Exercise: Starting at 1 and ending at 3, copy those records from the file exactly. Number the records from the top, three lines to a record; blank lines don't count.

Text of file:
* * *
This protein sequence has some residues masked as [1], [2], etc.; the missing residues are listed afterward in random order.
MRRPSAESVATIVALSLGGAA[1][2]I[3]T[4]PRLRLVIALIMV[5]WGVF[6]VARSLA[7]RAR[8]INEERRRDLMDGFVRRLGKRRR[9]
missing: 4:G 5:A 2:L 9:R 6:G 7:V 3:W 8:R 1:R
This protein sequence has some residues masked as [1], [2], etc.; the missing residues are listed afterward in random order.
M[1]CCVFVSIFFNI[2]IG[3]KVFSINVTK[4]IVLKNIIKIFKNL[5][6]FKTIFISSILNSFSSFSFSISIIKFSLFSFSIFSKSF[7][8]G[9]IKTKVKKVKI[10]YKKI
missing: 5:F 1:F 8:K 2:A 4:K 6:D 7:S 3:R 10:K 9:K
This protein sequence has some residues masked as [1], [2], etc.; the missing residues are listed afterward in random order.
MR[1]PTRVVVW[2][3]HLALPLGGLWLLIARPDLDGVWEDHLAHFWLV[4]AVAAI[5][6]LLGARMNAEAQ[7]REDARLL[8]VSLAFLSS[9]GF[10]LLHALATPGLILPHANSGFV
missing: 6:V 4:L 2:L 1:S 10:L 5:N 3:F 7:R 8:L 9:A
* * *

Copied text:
This protein sequence has some residues masked as [1], [2], etc.; the missing residues are listed afterward in random order.
MRRPSAESVATIVALSLGGAA[1][2]I[3]T[4]PRLRLVIALIMV[5]WGVF[6]VARSLA[7]RAR[8]INEERRRDLMDGFVRRLGKRRR[9]
missing: 4:G 5:A 2:L 9:R 6:G 7:V 3:W 8:R 1:R
This protein sequence has some residues masked as [1], [2], etc.; the missing residues are listed afterward in random order.
M[1]CCVFVSIFFNI[2]IG[3]KVFSINVTK[4]IVLKNIIKIFKNL[5][6]FKTIFISSILNSFSSFSFSISIIKFSLFSFSIFSKSF[7][8]G[9]IKTKVKKVKI[10]YKKI
missing: 5:F 1:F 8:K 2:A 4:K 6:D 7:S 3:R 10:K 9:K
This protein sequence has some residues masked as [1], [2], etc.; the missing residues are listed afterward in random order.
MR[1]PTRVVVW[2][3]HLALPLGGLWLLIARPDLDGVWEDHLAHFWLV[4]AVAAI[5][6]LLGARMNAEAQ[7]REDARLL[8]VSLAFLSS[9]GF[10]LLHALATPGLILPHANSGFV
missing: 6:V 4:L 2:L 1:S 10:L 5:N 3:F 7:R 8:L 9:A